Padhna Likhna Abhiyaan

A new scheme of Adult Education (Padhna Likhna Abhiyaan) has been approved by the Hon’ble HRM as a centrally sponsored scheme with financial outlay of Rs.224.95 crore including central share of Rs.148.74 crore and State Share of Rs.76.21 crore and physical target of 57 lakh learners to be made literate for implementation in FY 2020-21 with immediate effect.



The primary objective of Padhna Likhna Abhiyan is to impart functional literacy to 57 lakh adult illiterates aged 15 and above under a Basic Literacy Programme for a period of one year - 2020 to 2021.

Adult Education in the Indian context, extends educational option to those adults, who have lost the opportunity of getting an education and transcended the age for formal education, and now feel a need for pursuing basic education, vocational education (skill development), equivalency, physical and emotional development, practical arts, applied science, or recreation. Currently, the percentage of adult illiterates in India is around 35% of the world’s total adult illiterates.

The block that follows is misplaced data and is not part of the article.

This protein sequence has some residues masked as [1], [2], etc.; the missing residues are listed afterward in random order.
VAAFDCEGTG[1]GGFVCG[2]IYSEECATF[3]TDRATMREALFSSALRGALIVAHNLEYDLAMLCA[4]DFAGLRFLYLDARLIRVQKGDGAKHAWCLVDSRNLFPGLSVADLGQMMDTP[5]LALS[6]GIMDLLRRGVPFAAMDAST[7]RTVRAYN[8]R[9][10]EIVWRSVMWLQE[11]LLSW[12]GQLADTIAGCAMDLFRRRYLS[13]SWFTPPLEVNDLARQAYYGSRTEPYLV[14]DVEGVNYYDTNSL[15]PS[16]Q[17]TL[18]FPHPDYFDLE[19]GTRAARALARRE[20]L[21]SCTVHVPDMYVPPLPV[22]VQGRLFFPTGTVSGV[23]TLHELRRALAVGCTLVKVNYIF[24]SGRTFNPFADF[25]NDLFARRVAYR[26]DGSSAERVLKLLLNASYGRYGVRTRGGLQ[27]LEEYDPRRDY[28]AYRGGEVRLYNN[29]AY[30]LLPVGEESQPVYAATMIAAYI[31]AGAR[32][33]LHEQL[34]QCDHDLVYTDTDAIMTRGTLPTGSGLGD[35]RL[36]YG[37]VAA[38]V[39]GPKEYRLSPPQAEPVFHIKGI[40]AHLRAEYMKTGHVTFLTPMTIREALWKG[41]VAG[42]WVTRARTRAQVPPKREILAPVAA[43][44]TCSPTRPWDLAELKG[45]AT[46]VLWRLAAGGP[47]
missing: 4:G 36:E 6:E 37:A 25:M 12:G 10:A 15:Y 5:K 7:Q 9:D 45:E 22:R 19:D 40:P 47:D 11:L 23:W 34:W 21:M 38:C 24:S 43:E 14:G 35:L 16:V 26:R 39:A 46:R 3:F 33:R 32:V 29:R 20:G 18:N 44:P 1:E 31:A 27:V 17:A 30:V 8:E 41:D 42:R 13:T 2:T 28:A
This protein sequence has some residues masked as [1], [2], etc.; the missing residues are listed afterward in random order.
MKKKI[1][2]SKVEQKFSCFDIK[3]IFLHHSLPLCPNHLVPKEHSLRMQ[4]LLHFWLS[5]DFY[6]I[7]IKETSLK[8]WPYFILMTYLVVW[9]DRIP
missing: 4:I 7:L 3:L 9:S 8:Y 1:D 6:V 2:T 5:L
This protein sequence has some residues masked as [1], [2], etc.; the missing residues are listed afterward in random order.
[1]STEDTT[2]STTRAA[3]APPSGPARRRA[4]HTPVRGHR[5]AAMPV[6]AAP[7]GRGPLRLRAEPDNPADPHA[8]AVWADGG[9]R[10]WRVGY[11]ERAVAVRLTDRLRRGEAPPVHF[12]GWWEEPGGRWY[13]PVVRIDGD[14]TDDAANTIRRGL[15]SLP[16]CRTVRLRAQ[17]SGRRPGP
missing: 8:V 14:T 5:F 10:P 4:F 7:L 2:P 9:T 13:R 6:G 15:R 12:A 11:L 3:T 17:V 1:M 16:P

In order to ensure complete focus on eradication of illiteracy, the scheme of Adult Education (Padhna Likhna Abhiyan) will be focused on the Basic Literacy component. The Abhiyan will focus on women, Schedules Castes (SCs), Scheduled Tribes (STs), Minorities, other disadvantaged groups and aspirational districts. W ith a view to ensure complete eradication of illiteracy in India, the Government of India has recently launched a scheme for adult education in India – Padhna Likhna Abhiyan. The scheme initiated by the Department of School Education & Literacy under the Ministry of Human Resource Development now Ministry of Education, Government of India, focuses on providing basic literacy in its initial stage. Over the period of time, the focus of the programme shall also be on the basic literacy component, i.e. vocational education (skill development), equivalency, physical and emotional development, practical arts,applied science, or recreation. This programme will assertively give an opportunity to those who have either lost the opportunity, ortranscended the age of formal education, and now feel a need for learning. The principal target of the Abhiyan is to impart functional literacy to 55 lakh adult illiterates in the age groupof 15 years and above under basic literacy programme in a period of one yea, i.e Financial year 2020-21. Within these targets, the Abhiyan will focus on women, Scheduled Castes (SCs), Scheduled Tribes (STs) Minorities, and other disadvantaged groups. The State/UT will distribute the allotted target to districts selected by them.The scheme shall have a flexible approach and innovative methodologies such as involving school and college students & other volunteers of such Schemes as National Cadet Crops (NCC), National Service Scheme (NSS) and Nehru Yuva Kendra Sangathan (NYKS), for imparting basic literacy. In a blog post in Indian Express, the Union Education Minister, Ramesh Pokhriyal has also requested the retired government teachers and other employees, homemakers and volunteers to actively participate inbuilding a literate India. He assured that the material for learning and teaching will be made available free of  cost in the public domain. The guidelines and instructions will also be provided to the teachers.